Andy: Parkour is progressive. Its community is progressive, as is the way that it values teaching, as is its spirit of inclusivity. We can inspire future generations to move through the spectacles we create, but let’s also ensure that this doesn’t compromise our values. It’s a fine balance but one that’s worth fighting for, which is why I’m often so vocal. Often the response from those that get called out for shitty decisions is that criticising is easy and ‘haters gonna hate’. In response it’s worth considering this quote from Churchill: “Criticism may not be agreeable, but it is necessary. It fulfills the same function as pain in the human body. It calls attention to an unhealthy state of things.” As a community of progressive-minded people, I’m very proud of parkour. I think as a collective we have an intelligence and a self-awareness that is different to most other sports, characteristics that have their roots in the values estbalished by some of the earliest practitioners.  We’re very fortunate in that respect.


At this point a HUGE THANK YOU to Andy for taking his time and putting his thoughts on paper. Thank you for this opportunity and the insights you have provided us!
If there is anything else you would like to know or if you wish to see some more of Andys work visit

I´ll make day3 of RDVX less detailed and instead just highlight some of the things that remained vivid in my mind.


First off. I was dead tired and in pain in the morning of day 3. Putting on my socks was challenge nr. 1. but the weather was sunny  and we were motivated. We were heading for the Olympic Village where for the first time an official permission for a Parkour related group was given by the authorities to train there.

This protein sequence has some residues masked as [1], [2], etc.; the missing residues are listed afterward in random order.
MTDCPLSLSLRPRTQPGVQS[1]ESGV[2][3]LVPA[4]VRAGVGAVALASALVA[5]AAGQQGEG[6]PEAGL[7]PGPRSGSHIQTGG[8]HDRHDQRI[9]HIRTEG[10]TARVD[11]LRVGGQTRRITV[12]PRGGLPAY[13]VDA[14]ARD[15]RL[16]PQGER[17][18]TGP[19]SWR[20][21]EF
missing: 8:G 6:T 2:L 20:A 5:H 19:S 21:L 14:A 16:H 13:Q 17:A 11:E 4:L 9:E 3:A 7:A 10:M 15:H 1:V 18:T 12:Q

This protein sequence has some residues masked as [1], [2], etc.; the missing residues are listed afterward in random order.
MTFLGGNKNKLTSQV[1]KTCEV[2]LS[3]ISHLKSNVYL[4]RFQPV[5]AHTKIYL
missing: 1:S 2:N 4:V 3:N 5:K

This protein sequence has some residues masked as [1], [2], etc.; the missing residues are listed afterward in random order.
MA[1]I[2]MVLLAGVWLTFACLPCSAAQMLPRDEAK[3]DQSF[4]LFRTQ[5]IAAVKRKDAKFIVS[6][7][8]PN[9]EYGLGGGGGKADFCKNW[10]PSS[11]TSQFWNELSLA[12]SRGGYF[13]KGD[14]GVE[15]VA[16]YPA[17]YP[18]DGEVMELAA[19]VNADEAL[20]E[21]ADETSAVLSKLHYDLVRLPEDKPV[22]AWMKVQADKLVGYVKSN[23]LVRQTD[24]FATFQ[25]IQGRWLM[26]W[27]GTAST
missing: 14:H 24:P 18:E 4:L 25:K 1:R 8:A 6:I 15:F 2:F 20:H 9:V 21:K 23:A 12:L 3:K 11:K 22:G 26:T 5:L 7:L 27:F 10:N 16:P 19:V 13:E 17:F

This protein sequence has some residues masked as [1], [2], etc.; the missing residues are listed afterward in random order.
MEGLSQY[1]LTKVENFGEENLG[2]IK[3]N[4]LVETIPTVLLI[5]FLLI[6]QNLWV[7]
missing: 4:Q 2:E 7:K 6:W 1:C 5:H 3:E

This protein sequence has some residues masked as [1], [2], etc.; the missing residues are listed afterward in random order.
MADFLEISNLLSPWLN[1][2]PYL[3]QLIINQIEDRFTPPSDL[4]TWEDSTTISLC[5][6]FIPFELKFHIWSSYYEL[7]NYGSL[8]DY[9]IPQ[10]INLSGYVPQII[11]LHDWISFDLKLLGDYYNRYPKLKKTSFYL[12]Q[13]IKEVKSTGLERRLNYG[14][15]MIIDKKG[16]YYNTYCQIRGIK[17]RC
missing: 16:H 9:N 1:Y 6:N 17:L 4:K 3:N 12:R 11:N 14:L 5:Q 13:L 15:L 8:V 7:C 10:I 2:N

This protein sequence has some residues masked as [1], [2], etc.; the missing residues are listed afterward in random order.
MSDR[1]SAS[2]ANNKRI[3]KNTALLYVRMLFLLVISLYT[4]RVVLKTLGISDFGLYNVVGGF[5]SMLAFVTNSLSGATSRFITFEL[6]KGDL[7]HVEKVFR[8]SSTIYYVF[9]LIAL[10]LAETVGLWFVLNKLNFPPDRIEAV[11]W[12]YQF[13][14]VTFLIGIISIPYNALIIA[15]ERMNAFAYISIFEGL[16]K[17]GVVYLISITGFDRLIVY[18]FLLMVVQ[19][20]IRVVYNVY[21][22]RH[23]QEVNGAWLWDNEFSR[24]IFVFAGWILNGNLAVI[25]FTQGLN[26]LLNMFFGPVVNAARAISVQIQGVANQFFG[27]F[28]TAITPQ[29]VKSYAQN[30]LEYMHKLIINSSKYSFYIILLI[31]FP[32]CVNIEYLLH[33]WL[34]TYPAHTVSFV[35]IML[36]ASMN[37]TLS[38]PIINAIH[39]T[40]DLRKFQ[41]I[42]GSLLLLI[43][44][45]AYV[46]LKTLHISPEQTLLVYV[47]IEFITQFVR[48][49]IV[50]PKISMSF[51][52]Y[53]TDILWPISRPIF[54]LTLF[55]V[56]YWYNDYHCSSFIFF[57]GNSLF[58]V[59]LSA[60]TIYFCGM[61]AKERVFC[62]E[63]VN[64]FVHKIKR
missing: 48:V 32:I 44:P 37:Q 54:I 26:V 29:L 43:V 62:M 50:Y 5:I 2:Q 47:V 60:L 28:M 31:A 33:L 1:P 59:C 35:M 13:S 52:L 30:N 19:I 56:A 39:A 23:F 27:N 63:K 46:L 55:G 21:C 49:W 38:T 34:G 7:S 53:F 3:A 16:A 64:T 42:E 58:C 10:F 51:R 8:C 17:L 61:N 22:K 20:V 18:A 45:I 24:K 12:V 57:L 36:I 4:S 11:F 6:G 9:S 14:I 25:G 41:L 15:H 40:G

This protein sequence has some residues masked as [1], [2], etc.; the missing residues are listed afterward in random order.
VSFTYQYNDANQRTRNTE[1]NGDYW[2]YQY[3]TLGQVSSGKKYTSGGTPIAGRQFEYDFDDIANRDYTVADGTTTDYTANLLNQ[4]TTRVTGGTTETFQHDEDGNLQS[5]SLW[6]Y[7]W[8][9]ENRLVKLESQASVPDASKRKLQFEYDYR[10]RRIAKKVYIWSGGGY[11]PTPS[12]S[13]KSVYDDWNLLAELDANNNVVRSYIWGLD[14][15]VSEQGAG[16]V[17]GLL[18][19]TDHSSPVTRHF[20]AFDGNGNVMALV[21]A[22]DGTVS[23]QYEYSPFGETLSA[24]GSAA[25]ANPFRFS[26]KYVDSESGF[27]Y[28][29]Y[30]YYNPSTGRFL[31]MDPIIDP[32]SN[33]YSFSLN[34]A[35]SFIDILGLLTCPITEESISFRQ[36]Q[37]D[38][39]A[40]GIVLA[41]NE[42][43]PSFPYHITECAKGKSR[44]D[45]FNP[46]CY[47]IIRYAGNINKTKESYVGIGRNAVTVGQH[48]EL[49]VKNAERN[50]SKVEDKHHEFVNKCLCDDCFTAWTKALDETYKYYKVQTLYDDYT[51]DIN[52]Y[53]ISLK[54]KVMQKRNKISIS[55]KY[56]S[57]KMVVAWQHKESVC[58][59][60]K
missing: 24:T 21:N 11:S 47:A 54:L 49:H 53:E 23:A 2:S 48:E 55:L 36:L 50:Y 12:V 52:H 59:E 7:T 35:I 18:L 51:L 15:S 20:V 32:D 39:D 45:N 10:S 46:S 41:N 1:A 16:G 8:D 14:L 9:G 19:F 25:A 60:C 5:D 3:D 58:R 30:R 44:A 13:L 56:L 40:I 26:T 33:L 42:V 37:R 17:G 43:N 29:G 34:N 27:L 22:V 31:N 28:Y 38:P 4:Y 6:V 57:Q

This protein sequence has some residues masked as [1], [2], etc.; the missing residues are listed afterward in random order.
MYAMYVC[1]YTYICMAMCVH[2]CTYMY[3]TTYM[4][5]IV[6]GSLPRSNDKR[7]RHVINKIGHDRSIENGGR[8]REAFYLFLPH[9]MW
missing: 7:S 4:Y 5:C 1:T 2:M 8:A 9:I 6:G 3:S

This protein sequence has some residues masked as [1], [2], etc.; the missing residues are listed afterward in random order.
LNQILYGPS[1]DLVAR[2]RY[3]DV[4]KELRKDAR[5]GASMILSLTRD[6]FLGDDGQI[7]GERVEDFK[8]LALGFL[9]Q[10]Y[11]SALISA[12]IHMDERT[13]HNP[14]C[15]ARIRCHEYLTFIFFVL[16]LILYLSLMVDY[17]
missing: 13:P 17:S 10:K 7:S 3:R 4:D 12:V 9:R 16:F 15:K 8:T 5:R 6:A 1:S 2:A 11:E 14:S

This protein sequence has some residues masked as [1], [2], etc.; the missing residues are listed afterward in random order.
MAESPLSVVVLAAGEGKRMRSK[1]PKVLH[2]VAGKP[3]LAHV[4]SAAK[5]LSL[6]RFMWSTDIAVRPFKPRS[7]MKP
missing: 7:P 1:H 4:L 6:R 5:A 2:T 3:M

One of the sessions was with Blane. He teamed us up in pairs and gave us a distance to cover. We would plyo over our partner who would be in push up position, drop down to the push up position ourselves and do 1 push up more than our partner did just the moment before us. When we finish our push ups our partner plyos over and drops down to do his set of push ups (one more than I did before). So if I´d start, I´d do 1,3,5,7….and so on. In the end (after the time frame of 40 minutes) I was up to 27 push ups but we had just about covered half of the distance Blane had set. Good challenge!

After 2 other strength related sessions we headed to the Chainstore for our last 3 sessions of RDVX. I was particulary impressed with Ben Sheffler from PKOne (Germany). He had some great input in terms of reaction-time related training. Again we were teamed up in pairs of 2. There was a route with a certain goal set. For example a wall run and a starting point a few meters away facing the wall with the back. We then gave some queues to our partners and they had to quickly adapt. For example which foot they´d have to use for the wallrun, which side the vault should be done with if there was something in the way, in what way to turn when they´d start running or simply blinding them, taking them somewhere in the space and then letting them adapt to what´s around them.

The other 2 sessions opposed to the first one with Ben were indoors. Pownall had set up about 15 different stations with the aim of massaging (deep tissue) and stretching us. If you want to know how to use an elastic band and a wooden stick to massage your calves to total relaxation including a horrendous amount of pain (just kidding), Alex is the man for you! Hector and Adam led the other Chainstore session that consisted of a variety of rolling challenges in different situations. Dive rolls across gaps. Rolls on thin walls and different obstacles. Dive rolls on concrete through a gap of rails. Good fun!



Again I got proven that just because I am tired, stiff from the day before or simply have the worst muscle ache ever, does not mean I can´t move. The right warm up and attitude can boost you!